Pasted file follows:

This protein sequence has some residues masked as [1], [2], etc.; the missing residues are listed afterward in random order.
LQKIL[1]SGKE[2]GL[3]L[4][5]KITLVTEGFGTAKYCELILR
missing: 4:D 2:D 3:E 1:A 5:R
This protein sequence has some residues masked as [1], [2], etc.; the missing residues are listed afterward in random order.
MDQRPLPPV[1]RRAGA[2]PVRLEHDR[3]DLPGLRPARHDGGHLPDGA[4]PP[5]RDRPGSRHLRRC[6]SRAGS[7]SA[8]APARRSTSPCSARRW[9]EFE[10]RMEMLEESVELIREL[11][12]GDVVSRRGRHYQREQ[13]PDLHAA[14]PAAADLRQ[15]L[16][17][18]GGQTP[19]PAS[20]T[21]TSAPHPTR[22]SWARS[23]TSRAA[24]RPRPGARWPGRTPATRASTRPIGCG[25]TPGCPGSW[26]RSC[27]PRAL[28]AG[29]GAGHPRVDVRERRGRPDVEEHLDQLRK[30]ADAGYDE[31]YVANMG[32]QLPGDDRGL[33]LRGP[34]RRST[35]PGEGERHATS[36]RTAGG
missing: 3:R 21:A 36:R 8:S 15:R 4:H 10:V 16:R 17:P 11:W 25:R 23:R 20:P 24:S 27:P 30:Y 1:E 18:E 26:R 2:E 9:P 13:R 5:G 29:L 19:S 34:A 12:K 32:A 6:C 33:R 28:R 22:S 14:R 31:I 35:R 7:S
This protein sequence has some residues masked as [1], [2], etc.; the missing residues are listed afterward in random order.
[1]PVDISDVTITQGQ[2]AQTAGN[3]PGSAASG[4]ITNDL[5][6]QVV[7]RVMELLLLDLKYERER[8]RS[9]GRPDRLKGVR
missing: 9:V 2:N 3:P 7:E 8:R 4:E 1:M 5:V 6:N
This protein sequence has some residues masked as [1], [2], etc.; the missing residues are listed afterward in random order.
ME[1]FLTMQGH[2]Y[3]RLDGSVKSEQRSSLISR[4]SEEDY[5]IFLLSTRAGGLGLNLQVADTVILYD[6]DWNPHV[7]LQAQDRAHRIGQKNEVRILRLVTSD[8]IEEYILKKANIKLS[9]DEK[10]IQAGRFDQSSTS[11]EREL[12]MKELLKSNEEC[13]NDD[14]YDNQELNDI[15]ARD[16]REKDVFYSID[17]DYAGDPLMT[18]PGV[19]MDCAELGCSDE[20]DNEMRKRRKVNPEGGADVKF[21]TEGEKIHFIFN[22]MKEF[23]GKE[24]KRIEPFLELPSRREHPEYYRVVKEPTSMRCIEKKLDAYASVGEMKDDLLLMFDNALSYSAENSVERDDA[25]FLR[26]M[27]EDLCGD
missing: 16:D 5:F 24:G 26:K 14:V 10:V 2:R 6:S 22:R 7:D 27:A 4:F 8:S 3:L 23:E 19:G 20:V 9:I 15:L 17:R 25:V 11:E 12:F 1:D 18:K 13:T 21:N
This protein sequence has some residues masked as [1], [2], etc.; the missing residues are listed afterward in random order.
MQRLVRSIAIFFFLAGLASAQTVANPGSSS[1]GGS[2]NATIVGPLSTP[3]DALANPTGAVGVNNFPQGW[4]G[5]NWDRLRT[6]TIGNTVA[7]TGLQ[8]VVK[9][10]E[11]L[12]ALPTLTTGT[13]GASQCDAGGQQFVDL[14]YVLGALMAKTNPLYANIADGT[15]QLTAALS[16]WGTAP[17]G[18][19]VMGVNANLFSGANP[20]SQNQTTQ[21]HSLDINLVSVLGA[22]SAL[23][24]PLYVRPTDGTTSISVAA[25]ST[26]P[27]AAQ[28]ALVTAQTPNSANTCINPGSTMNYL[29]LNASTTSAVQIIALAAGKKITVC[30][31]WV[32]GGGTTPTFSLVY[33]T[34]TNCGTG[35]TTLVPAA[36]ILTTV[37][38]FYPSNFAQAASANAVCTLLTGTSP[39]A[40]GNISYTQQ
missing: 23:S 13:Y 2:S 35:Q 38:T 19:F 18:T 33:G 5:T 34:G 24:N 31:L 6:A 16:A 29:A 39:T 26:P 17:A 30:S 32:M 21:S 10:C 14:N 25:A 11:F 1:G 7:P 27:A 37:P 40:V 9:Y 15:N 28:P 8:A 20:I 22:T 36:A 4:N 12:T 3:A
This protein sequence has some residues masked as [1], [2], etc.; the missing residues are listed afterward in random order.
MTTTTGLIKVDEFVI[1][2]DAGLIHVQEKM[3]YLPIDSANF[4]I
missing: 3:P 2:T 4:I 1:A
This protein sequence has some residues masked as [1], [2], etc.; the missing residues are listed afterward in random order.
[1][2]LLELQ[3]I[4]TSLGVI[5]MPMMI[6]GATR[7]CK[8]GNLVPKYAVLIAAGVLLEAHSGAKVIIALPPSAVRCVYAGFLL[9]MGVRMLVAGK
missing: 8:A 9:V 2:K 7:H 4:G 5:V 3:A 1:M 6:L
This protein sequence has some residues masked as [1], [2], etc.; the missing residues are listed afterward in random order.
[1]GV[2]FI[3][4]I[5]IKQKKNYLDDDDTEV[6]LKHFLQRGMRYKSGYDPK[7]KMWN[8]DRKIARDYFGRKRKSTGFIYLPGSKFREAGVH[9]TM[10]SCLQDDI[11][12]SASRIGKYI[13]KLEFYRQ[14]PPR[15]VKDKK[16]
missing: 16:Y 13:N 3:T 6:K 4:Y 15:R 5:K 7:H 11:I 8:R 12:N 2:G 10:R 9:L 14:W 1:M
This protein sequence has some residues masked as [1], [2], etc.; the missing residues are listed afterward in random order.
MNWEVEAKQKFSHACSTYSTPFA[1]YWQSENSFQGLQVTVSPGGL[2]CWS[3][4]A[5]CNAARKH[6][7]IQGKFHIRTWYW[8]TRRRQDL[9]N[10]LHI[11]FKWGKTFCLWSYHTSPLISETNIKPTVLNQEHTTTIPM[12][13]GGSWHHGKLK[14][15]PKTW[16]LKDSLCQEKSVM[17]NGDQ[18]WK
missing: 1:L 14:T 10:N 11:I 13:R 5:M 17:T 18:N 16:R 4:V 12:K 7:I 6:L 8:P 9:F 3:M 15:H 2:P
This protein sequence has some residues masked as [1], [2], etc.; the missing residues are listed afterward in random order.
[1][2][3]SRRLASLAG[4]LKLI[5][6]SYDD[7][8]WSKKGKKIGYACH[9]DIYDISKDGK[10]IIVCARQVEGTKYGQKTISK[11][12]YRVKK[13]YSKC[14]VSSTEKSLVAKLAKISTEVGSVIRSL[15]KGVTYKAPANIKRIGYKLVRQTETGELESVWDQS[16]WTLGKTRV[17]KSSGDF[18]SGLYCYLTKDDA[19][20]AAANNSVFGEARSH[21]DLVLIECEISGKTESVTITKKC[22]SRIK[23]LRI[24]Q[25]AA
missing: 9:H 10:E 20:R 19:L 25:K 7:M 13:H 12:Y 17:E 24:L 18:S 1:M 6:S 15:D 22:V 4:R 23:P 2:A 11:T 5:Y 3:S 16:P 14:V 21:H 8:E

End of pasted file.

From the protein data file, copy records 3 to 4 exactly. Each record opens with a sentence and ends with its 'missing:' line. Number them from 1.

This protein sequence has some residues masked as [1], [2], etc.; the missing residues are listed afterward in random order.
[1]PVDISDVTITQGQ[2]AQTAGN[3]PGSAASG[4]ITNDL[5][6]QVV[7]RVMELLLLDLKYERER[8]RS[9]GRPDRLKGVR
missing: 9:V 2:N 3:P 7:E 8:R 4:E 1:M 5:V 6:N
This protein sequence has some residues masked as [1], [2], etc.; the missing residues are listed afterward in random order.
ME[1]FLTMQGH[2]Y[3]RLDGSVKSEQRSSLISR[4]SEEDY[5]IFLLSTRAGGLGLNLQVADTVILYD[6]DWNPHV[7]LQAQDRAHRIGQKNEVRILRLVTSD[8]IEEYILKKANIKLS[9]DEK[10]IQAGRFDQSSTS[11]EREL[12]MKELLKSNEEC[13]NDD[14]YDNQELNDI[15]ARD[16]REKDVFYSID[17]DYAGDPLMT[18]PGV[19]MDCAELGCSDE[20]DNEMRKRRKVNPEGGADVKF[21]TEGEKIHFIFN[22]MKEF[23]GKE[24]KRIEPFLELPSRREHPEYYRVVKEPTSMRCIEKKLDAYASVGEMKDDLLLMFDNALSYSAENSVERDDA[25]FLR[26]M[27]EDLCGD
missing: 16:D 5:F 24:G 26:K 14:V 10:V 2:R 6:S 22:R 7:D 27:A 4:F 8:S 3:L 23:E 19:G 20:V 9:I 15:L 17:R 25:V 11:E 12:F 1:D 18:K 13:T 21:N